Robert Mueller, Former F.B.I. Director, Is Named Special Counsel for Russia Investigation

REBECCA R. RUIZ nytimes.com

WASHINGTON — The Justice Department has appointed Robert S. Mueller III, the former F.B.I. director, to serve as a special counsel to oversee its investigation into Russian meddling in the election, Deputy Attorney General Rod J. Rosenstein announced on Wednesday.

The appointment of Mr. Mueller dramatically raises the stakes for President Trump in the multiple investigations into his campaign’s ties to the Russians. It follows a swiftly moving series of developments that have roiled Washington, including Mr. Trump’s abrupt dismissal of the F.B.I. director, James B. Comey, and the disclosure that the president urged Mr. Comey to drop the bureau’s investigation into his former national security adviser, Michael T. Flynn.

“I determined that it is in the public interest for me to exercise my authorities and appoint a special counsel to assume responsibility for this matter,” Mr. Rosenstein said in a statement. “My decision is not a finding that crimes have been committed or that any prosecution is warranted. I have made no such determination.”

While a special counsel would remain ultimately answerable to Mr. Rosenstein — and by extension, the president — he would have greater autonomy to run an investigation than a United States attorney would. Mr. Mueller will be able to choose to what extent to consult with or inform the Justice Department about his investigation as it goes forward.

Mr. Trump defended his campaign, denying accusations of collusion with Russia.

“As I have stated many times, a thorough investigation will confirm what we already know — there was no collusion between my campaign and any foreign entity,” Mr. Trump said in a statement about 90 minutes after Mr. Rosenstein’s announcement. “I look forward to this matter concluding quickly. In the meantime, I will never stop fighting for the people and the issues that matter most to the future of our country.”

Mr. Mueller is viewed in both parties as one of the most credible law enforcement officials in the country. He served both Democratic and Republican presidents, from 2001 to 2013, and was asked by President Barack Obama to stay on beyond the normal 10-year term until Mr. Comey was appointed.

The appointment is certain to soothe nerves at the F.B.I., where agents have felt under siege by Mr. Trump’s abrupt firing of Mr. Comey and his repeated criticism of their investigation into Russian interference in the election.

Analysts and agents who have briefed Mr. Mueller tell some variation of the same story to show how exacting and relentlessly detail-oriented he is. The story involves a surveillance operation, with agents tailing a suspect in a car. Mr. Mueller is known to ask all the predictable questions about the suspect, and then pounce with, “What color is the car?”

In some tellings, the briefer responds, “Red,” only to be asked, “What shade?”

He is known inside the F.B.I. for that gruff, exacting management style — and for saving the institution. After the Sept. 11 terrorist attacks, there were calls to break up the F.B.I. and create a separate domestic intelligence agency. Mr. Mueller, who came to the agency just one week before the attacks, beat back those efforts and is credited with building the modern F.B.I. He led the investigations into Al Qaeda while simultaneously transforming the agency into a key part of the national security infrastructure.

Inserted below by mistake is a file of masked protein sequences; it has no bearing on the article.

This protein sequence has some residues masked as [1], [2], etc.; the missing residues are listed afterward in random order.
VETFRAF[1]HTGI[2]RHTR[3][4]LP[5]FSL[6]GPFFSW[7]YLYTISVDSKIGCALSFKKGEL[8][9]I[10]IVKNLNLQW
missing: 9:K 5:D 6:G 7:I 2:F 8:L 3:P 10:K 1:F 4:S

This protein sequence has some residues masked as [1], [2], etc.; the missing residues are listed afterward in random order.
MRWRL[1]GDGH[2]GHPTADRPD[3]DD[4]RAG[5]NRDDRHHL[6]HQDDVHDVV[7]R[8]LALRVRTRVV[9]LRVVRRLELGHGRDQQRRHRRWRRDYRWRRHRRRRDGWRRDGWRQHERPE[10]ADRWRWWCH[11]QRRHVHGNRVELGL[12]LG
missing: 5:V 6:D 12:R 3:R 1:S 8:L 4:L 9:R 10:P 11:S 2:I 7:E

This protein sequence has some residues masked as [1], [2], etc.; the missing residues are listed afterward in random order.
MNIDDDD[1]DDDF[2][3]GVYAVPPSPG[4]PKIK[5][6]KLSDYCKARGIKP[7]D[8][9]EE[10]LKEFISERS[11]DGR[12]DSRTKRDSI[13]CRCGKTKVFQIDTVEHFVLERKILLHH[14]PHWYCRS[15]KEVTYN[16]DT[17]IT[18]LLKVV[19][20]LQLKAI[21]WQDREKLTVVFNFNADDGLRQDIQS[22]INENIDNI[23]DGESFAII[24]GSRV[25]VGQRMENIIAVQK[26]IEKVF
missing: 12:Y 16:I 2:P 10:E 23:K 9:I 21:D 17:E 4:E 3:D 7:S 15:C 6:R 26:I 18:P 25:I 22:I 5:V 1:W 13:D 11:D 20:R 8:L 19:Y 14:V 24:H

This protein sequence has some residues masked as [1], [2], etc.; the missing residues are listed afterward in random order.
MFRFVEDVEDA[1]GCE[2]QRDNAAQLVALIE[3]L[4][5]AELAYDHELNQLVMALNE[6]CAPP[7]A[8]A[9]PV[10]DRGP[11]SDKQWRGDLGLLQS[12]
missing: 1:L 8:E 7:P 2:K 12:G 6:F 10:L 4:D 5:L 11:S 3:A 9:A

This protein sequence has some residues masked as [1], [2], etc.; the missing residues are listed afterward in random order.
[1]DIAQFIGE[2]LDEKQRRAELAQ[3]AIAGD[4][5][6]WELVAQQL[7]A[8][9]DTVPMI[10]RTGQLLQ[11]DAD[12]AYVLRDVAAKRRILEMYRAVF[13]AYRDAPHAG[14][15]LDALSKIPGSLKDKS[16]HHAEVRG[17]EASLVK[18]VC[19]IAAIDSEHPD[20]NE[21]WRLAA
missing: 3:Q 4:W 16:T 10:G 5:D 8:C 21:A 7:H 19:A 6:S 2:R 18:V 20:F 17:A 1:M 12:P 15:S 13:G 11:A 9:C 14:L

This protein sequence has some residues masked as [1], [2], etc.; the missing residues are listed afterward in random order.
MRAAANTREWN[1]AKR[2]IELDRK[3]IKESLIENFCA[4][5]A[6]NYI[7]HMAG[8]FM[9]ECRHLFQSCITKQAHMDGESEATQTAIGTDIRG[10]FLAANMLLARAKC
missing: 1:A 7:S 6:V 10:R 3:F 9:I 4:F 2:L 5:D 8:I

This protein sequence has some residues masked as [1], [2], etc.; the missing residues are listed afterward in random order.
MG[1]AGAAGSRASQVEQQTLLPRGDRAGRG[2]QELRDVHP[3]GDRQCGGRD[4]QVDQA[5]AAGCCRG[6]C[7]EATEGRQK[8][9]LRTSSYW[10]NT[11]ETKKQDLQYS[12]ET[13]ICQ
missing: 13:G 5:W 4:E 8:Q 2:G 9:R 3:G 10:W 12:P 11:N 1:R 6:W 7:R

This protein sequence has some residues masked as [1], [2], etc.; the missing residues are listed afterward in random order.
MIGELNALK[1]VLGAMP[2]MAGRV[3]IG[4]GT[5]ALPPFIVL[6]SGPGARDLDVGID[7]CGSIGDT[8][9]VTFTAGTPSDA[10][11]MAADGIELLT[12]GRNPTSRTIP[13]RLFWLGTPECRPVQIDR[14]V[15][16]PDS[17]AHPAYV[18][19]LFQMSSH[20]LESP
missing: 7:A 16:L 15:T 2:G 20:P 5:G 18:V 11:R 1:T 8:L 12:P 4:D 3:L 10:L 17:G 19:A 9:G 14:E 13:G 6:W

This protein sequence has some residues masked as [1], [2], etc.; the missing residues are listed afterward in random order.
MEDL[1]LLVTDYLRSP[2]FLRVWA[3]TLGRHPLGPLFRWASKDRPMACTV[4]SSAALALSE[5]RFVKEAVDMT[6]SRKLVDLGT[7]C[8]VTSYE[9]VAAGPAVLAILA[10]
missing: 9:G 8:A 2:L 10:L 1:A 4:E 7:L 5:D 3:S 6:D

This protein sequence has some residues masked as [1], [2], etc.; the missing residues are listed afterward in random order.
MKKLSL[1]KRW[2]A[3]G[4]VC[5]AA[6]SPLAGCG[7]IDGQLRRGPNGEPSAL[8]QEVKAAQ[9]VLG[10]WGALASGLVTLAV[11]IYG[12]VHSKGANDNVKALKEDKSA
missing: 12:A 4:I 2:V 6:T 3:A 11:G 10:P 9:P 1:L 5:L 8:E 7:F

“He’s an absolutely superb choice,” said Kathryn Ruemmler, a former prosecutor and White House counsel under Mr. Obama. “He will just do a completely thorough investigation without regard to public pressure or political pressure.”

She added: “I cannot think of a better choice.”

John S. Pistole, who served as the F.B.I.’s deputy director under Mr. Mueller, also praised the appointment.

“You need an independent assessment of what the president has done, how he has done it and perhaps why he has done it,” said Mr. Pistole, who is now president of Anderson University in Indiana. “The appointment of Director Mueller is exactly what is needed to attempt to bring credibility to the White House when there are so many questions about the president’s actions and motives.”

The order to appoint Mr. Mueller was signed by Mr. Rosenstein on Wednesday, drawing on a regulation granting the attorney general the authority to appoint a special counsel for only the second time in history. The first time it was used was in 1999 by Janet Reno, who appointed Jack Danforth, a former Republican senator from Missouri, to lead an investigation into the botched federal raid on the Branch Davidian compound in Waco, Tex., in 1993 that killed 76 people.

In his capacity as special counsel, Mr. Mueller will be able to request additional resources for the investigation. Those requests will be reviewed by Lee Lofthus, assistant attorney general for administration.

Mr. Mueller is expected to announce his resignation from the law firm WilmerHale.

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